Proof is as follows.

Occurrence

The occurrence of normal distribution in practical problems can be loosely classified into three categories:

  1. Exactly normal distributions;
  2. Approximately normal laws, for example when such approximation is justified by the central limit theorem; and
  3. Distributions modeled as normal – the normal distribution being the distribution with maximum entropy for a given mean and variance.

Exact normality

The ground state of a quantum harmonic oscillator has the Gaussian distribution.

Certain quantities in physics are distributed normally, as was first demonstrated by James Clerk Maxwell. Examples of such quantities are:

Approximate normality

Approximately normal distributions occur in many situations, as explained by the central limit theorem. When the outcome is produced by a large number of small effects acting additively and independently, its distribution will be close to normal. The normal approximation will not be valid if the effects act multiplicatively (instead of additively), or if there is a single external influence which has a considerably larger magnitude than the rest of the effects.

Assumed normality

Histogram of sepal widths for Iris versicolor from Fisher's Iris flower data set, with superimposed best-fitting normal distribution.
I can only recognize the occurrence of the normal curve – the Laplacian curve of errors – as a very abnormal phenomenon. It is roughly approximated to in certain distributions; for this reason, and on account for its beautiful simplicity, we may, perhaps, use it as a first approximation, particularly in theoretical investigations.

There are statistical methods to empirically test that assumption, see the above Normality tests section.

Fitted cumulative normal distribution to October rainfalls, see distribution fitting

Generating values from normal distribution

The bean machine, a device invented by Francis Galton, can be called the first generator of normal random variables. This machine consists of a vertical board with interleaved rows of pins. Small balls are dropped from the top and then bounce randomly left or right as they hit the pins. The balls are collected into bins at the bottom and settle down into a pattern resembling the Gaussian curve.

In computer simulations, especially in applications of the Monte-Carlo method, it is often desirable to generate values that are normally distributed. The algorithms listed below all generate the standard normal deviates, since a N(μ, σ2
)
can be generated as X = μ + σZ, where Z is standard normal. All these algorithms rely on the availability of a random number generator U capable of producing uniform random variates.

Numerical approximations for the normal CDF

The standard normal CDF is widely used in scientific and statistical computing. The values Φ(x) may be approximated very accurately by a variety of methods, such as numerical integration, Taylor series, asymptotic series and continued fractions. Different approximations are used depending on the desired level of accuracy.

History

Development

Some authors[41][42] attribute the credit for the discovery of the normal distribution to de Moivre, who in 1738[nb 2] published in the second edition of his "The Doctrine of Chances" the study of the coefficients in the binomial expansion of (a + b)n. De Moivre proved that the middle term in this expansion has the approximate magnitude of \scriptstyle 2/\sqrt{2\pi n}, and that "If m or ½n be a Quantity infinitely great, then the Logarithm of the Ratio, which a Term distant from the middle by the Interval , has to the middle Term, is \scriptstyle -\frac{2\ell\ell}{n}."[43] Although this theorem can be interpreted as the first obscure expression for the normal probability law, Stigler points out that de Moivre himself did not interpret his results as anything more than the approximate rule for the binomial coefficients, and in particular de Moivre lacked the concept of the probability density function.[44]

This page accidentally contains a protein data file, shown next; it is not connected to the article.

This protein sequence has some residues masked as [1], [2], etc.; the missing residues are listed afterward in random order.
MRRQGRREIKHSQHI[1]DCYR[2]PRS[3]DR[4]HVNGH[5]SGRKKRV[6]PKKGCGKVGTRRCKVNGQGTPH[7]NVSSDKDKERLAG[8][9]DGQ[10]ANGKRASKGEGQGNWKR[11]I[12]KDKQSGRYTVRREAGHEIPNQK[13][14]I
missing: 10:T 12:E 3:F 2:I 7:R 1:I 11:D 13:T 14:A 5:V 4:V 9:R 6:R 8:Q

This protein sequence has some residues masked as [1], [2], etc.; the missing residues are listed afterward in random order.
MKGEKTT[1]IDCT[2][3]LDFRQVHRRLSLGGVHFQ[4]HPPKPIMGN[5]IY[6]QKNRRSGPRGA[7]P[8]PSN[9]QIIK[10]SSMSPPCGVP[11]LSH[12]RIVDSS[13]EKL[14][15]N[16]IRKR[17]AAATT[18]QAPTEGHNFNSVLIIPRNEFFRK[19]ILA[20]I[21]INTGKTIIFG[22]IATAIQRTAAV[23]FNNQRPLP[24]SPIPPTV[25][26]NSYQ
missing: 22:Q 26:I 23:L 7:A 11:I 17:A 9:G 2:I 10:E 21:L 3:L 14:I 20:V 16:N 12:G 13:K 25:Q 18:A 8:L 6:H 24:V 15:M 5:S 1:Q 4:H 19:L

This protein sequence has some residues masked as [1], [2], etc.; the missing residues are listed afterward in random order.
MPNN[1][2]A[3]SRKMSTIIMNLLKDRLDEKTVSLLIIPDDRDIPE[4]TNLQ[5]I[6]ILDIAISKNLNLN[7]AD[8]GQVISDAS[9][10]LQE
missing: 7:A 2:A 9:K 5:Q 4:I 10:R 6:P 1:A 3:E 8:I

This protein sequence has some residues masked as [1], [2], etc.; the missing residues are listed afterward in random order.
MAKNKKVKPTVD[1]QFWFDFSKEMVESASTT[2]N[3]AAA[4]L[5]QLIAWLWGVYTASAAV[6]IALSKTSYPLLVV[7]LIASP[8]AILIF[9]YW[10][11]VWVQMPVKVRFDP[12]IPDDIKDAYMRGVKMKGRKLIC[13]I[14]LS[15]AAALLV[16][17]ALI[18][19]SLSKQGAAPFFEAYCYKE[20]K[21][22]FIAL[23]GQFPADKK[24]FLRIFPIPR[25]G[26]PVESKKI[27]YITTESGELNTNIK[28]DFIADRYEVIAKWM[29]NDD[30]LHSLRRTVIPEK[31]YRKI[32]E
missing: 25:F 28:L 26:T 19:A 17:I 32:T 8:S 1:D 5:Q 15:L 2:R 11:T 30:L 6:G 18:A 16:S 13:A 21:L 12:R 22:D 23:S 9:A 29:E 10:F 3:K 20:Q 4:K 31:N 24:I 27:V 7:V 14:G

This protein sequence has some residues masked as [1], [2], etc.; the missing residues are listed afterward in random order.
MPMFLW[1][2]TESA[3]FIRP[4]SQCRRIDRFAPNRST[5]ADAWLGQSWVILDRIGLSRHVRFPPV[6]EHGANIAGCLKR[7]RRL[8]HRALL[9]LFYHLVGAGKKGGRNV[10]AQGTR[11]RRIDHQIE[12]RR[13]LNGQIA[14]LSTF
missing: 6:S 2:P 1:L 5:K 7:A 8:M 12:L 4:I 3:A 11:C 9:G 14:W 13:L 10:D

Carl Friedrich Gauss discovered the normal distribution in 1809 as a way to rationalize the method of least squares.

In 1809 Gauss published his monograph "Theoria motus corporum coelestium in sectionibus conicis solem ambientium" where among other things he introduces several important statistical concepts, such as the method of least squares, the method of maximum likelihood, and the normal distribution. Gauss used M, M, M′′, … to denote the measurements of some unknown quantity V, and sought the "most probable" estimator: the one which maximizes the probability φ(M−V) · φ(M′−V) · φ(M′′−V) · … of obtaining the observed experimental results. In his notation φΔ is the probability law of the measurement errors of magnitude Δ. Not knowing what the function φ is, Gauss requires that his method should reduce to the well-known answer: the arithmetic mean of the measured values.[nb 3] Starting from these principles, Gauss demonstrates that the only law which rationalizes the choice of arithmetic mean as an estimator of the location parameter, is the normal law of errors:[45]

     \varphi\mathit{\Delta} = \frac{h}{\surd\pi}\, e^{-\mathrm{hh}\Delta\Delta},

where h is "the measure of the precision of the observations". Using this normal law as a generic model for errors in the experiments, Gauss formulates what is now known as the non-linear weighted least squares (NWLS) method.[46]

Marquis de Laplace proved the central limit theorem in 1810, consolidating the importance of the normal distribution in statistics.

Although Gauss was the first to suggest the normal distribution law, Laplace made significant contributions.[nb 4] It was Laplace who first posed the problem of aggregating several observations in 1774,[47] although his own solution led to the Laplacian distribution. It was Laplace who first calculated the value of the integral ∫ et ²dt = π in 1782, providing the normalization constant for the normal distribution.[48] Finally, it was Laplace who in 1810 proved and presented to the Academy the fundamental central limit theorem, which emphasized the theoretical importance of the normal distribution.[49]